|Jen||RE: Helen Louise Baxter King|
Thanks for the reply. I am not familiar with this
site, but very familiar with the family. How do I reach out to Caryn if she is the one to edit?
Added by Jen on Oct 26, 2016 8:32 AM
|Karen McKeown Wilson||Josiah French family|
Thank you for adding my 18g grandfather and his wife means alot to me i did add his birth thanks again
|JBrown, IA, MN, Calif, AustinTX||Moses French photo-Elm Street Cemetery in Braintree|
Thank you for the photo of Moses French and deciphering the inscription. I've been figuring out the old-time geography in order to better search wills and cemeteries, deciphering which descendents of John French and his mysterious wife Grace (unknown maiden name, perhaps Alden, wrongly confused with Kingsleys due to mix-up of two unrelated John Frenches).
You've walked some of this so can tell me if I'm wrong or missing something. What I have so far--
This was the Monatiquot area of Old Braintree before it was partitioned into what became the modern suburbs, namely
(1) Quincy (Had the first of three Puritan-era churches, so the first church-and-town cemetery in old Braintree, now called Hancock Cem. Was previously Mare Mount (referring to hills along the sea/mar/mare/marine area, perhaps the Blue Hills, which might have been visible to fishing vessels in the area of varied ethnicities, Spanish and not just British, etc. long before the Puritans arrived ). Mare Mount morphed into Merry Mount, a fur trading post that the Pilgrim Miles Standish thought scandalous, so they had it put out of business after they arrived.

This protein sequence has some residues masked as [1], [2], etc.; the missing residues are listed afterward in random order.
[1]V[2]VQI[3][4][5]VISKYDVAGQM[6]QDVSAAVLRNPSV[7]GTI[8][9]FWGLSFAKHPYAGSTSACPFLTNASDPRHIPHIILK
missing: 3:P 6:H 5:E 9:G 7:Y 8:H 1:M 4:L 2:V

It had the best coastal access of old Braintree so was the part first encountered by the varied "corporate adventurers", Winthrop and the rest, who came in by ship with the Pilgrims and then 10 years later, with the other, more moderate Puritans.
Due to its "best" location, the "la-de-dahs", which the Frenches were not, owned most of the land there. Since only one church served old Braintree after it first incorporated, if people wanted a church-related graveyard, they had to bury people in the cemetery for that church. That include the first John French's two wives, first Grace (maiden Unknown, perhaps Alden) and then the widowed minister's daughter Elinor Thomson Veazie/Veasey/Vesey.
(2) Indian Villages. The trading post did business with two Indian villages along rivers upstream, locations marked by the Monatiquot part of old Braintree, with a river navigable partway in, and, a bit later, the Cochato portion even further inland, with the latter's river stream perhaps not as navigable by boats (too shallow?marshy? narrow?? rocky?). The natives had farmed/gardened in/near their villages and had fur trapping set-ups in the surrounding woods.
Those villages would be mostly emptied by European diseases by the time the Puritans arrived and the remaining Indians either assimilated or had maybe gone up into their back-up area in the Blue Hills or further. There were no frequent Indian raids, unlike places more inland, as the other Indians were willing to give theses spots up, as long as they could still hunt and farm/garden elsewhere
(3) Monatiquot/modern Braintree. The "worker bees" were more inland from the la-de-dahs. Monatiquot settled early, perhaps before the "freemen" of Braintree were declared for the first church and first town votings. This would be due to Gov. Winthrop's iron forge and other ventures not needing a church and town to exist, also due to a shared boat landing with Weymouth, plus the fur trade was not yet ready to die off. The Weymouth bay was perhaps still used by fishing vessels for repairs. Etc..
This is now modern Braintree. what remained after Quincy was peeled away, more to the north and Randolph was peeled away, to the west.
Theirs would have been the Elm Street Cemetery as this community campaigned for a second church to be added. When religious freedom was finalized mid-1820s, by finally separating church from state, the Quincy church voted to be Unitarian and the one here became what is now the First Congregational Church of Braintree.